This is a great question! First, I’d encourage you to consider why you want to write in a new genre. Is your current one feeling a little stale? Does the thought of something new excite you? The stories in your imagination just won’t stick with a single genre? You want to challenge yourself with something different? These are all great reasons. In my opinion, the most important reason to switch genres is because you feel excited and inspired to do so.
It’s also fine to consider marketability. I write professionally and I want to make a living at it. I believe it’s acceptable to keep your audience in mind when you’re writing, and to choose projects that have market potential. But this can’t be the only reason. You should be excited by the prospect of writing something new and enjoy the new genre you’re venturing into. If you have no enthusiasm for it, it will fall flat.
Okay, so you are really excited to try something new, but this new genre is a departure from what you’ve been writing. Here are some suggestions to help you get started:
Read widely in this genre.
Find writers who do it well. Think about what you like about their writing style. How do they create suspense, develop characters, work with dialogue, or nail the ending? How do they pull you into an alien world, or keep you on the edge of your seat through an action scene? Different genres require different storytelling skills. Yes, setting will matter in almost all stories, but painting a vivid picture of an alien landscape might take a little more doing.
Know the rules for that genre.
If you’re writing science fiction or fantasy, you’ll be world building. Although your worlds will be uniquely designed from your own imagination, there are things to consider that make for a positive reader experience. If you are actually thinking about writing a science fiction or fantasy novel, here are a few articles that dive into world-building: World Building Basics, Part 2: Making Magic and Wielding Technology, and Part 3: Setting the Stage.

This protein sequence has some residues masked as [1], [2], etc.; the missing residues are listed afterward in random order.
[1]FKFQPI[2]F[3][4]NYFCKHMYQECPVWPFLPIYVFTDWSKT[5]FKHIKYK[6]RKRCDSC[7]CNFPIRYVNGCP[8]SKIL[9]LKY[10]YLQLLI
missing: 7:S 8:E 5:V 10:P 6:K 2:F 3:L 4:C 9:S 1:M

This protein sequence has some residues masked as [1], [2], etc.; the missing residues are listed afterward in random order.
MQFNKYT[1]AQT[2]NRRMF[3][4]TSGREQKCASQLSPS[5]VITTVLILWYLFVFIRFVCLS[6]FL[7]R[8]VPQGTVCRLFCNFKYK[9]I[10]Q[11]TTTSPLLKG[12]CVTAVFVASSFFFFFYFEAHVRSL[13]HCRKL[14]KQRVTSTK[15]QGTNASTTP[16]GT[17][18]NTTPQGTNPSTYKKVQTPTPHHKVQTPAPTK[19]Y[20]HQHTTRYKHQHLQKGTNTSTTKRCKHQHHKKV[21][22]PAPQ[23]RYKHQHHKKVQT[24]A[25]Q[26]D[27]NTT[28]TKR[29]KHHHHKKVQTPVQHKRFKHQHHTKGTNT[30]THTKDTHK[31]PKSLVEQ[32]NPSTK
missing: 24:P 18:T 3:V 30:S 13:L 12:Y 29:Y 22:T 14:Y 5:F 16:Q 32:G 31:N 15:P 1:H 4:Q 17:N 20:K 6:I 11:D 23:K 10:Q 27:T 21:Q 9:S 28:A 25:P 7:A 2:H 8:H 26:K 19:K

Now let’s go in a different direction, like I did. Suppose you’re a speculative fiction writer and you’ve been bitten by the romance bug. What do you need to know? Well, first off, romance novels have a happy ending. Readers will expect this, and it’s basically a requirement. While there are many tropes in the romance genre, some of the story structure is formulaic. It helps to learn all this ahead of time. Here’s more on writing romance, in all its incarnations: Want to Write Romance? Here’s What You Need to Know.
Bottom line, get familiar with your new genre before you take the plunge!
Consider using a pen name.
If you are writing something in a genre that is completely different from any of your previous works, you may want to consider using a pen name. I feel free to write any kind of speculative fiction under my given name. This includes science fiction, fantasy, urban fantasy, and even horror. Readers of speculative fiction may prefer one over the other, or even exclusively read one over the other, but they aren’t surprised that I write all of them. The genres are interrelated and all fall under the speculative category. These readers may not make the leap to romance, however.
For sure, some of my fans will read anything I write. I love that! But most, understandably, have a preference, and they want to know what they are getting into. My two writer identities are separate but not hidden from one another. Those readers who want to jump genres with me are free to do so. Those who don’t simply stick with one profile or the other.
Writing in multiple genres is much more common in this modern age of publishing. We are free to upload, share, and even self-publish our work independent of a gate-keeping business model. This is freeing in many ways. If you feel inspired to write something different, something in a new genre, I say go for it! As long as you have a passion for your project, and you take the time to learn about your new genre, it can be a satisfying experience.
Want to know more about the Inkitt platform? We invite you to ‘ask Inkitt’ via email: firstname.lastname@example.org. We’ll post answers to the most frequently asked questions every Thursday right here on the Inkitt Writer’s Blog.